The last element of Mogherini’s agenda stresses the significance of improving ‘coordinated action’. Multiple policy fields, such as immigration flows, trade, climate and energy all have external impact and therefore require internal co-ordination and collaboration. In order to tackle this challenge Mogherini has already made an agreement with Jean-Claude Juncker to set up an inter-institutional working group. An early impression of Mogherini is that she is action-oriented: she seems adamant to back up her words with action.
There is an inherent tension in EU foreign policy that has implications for the role Mogherini is now setting out to fill. The role of the high representative requires working closely with the member states in order to ensure that the EU’s foreign policy is in line with member state interests. However, the position of high representative demands something more than this because the EU is obligated to have its own foreign and security policy. This tension is made evident in Mogherini’s remarks at her recent hearing in the European Parliament: “people say that member states obviously will always have a foreign and security policy, some people say that we don’t need a twenty-ninth one, and I completely share that”.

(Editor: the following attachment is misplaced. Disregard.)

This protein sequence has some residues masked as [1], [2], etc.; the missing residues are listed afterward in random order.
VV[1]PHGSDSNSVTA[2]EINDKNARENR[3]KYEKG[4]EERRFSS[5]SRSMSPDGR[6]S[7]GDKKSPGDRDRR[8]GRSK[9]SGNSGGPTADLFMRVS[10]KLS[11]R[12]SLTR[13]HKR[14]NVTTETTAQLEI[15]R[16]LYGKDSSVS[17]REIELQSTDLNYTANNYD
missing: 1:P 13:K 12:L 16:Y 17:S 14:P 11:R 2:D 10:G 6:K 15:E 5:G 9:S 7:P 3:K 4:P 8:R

What exactly does this mean? This statement seems to indicate a state-centric understanding of EU foreign and security policy. However, Mogherini’s aforementioned decision to move her cabinet to the Commission headquarters is at odds with this kind of understanding. It serves to illustrate the underlying tension the position of high representative encompasses. In addition to this, relying solely on a pure member-state understanding of EU foreign and security policy is not only oversimplified, but also serves to circumvent an important recognition, namely the influence of bodies such as the European Defence Agency and the European External Action Service.
Furthermore, commonality was one of the major themes in Mogherini’s speech during her hearing. While commonality is indeed important, more recently attention has also been given to flexibility and ‘Enhanced Co-operation’ mechanisms as possible options for co-operation in EU foreign policy, particularly in the field of security and defence – a topic which was given surprisingly little attention in her speech. The voluntary nature of the practice of EU foreign and security policy in general, coupled with institutional developments in the Lisbon Treaty, have made it possible for more differentiation in co-operation within the Common Security and Defence Policy. It might be that the principle of smaller groups of member states working together is becoming a growing institutional feature of EU security and defence policy. There may therefore be limitations to the kind of commonality Mogherini seems to be envisioning.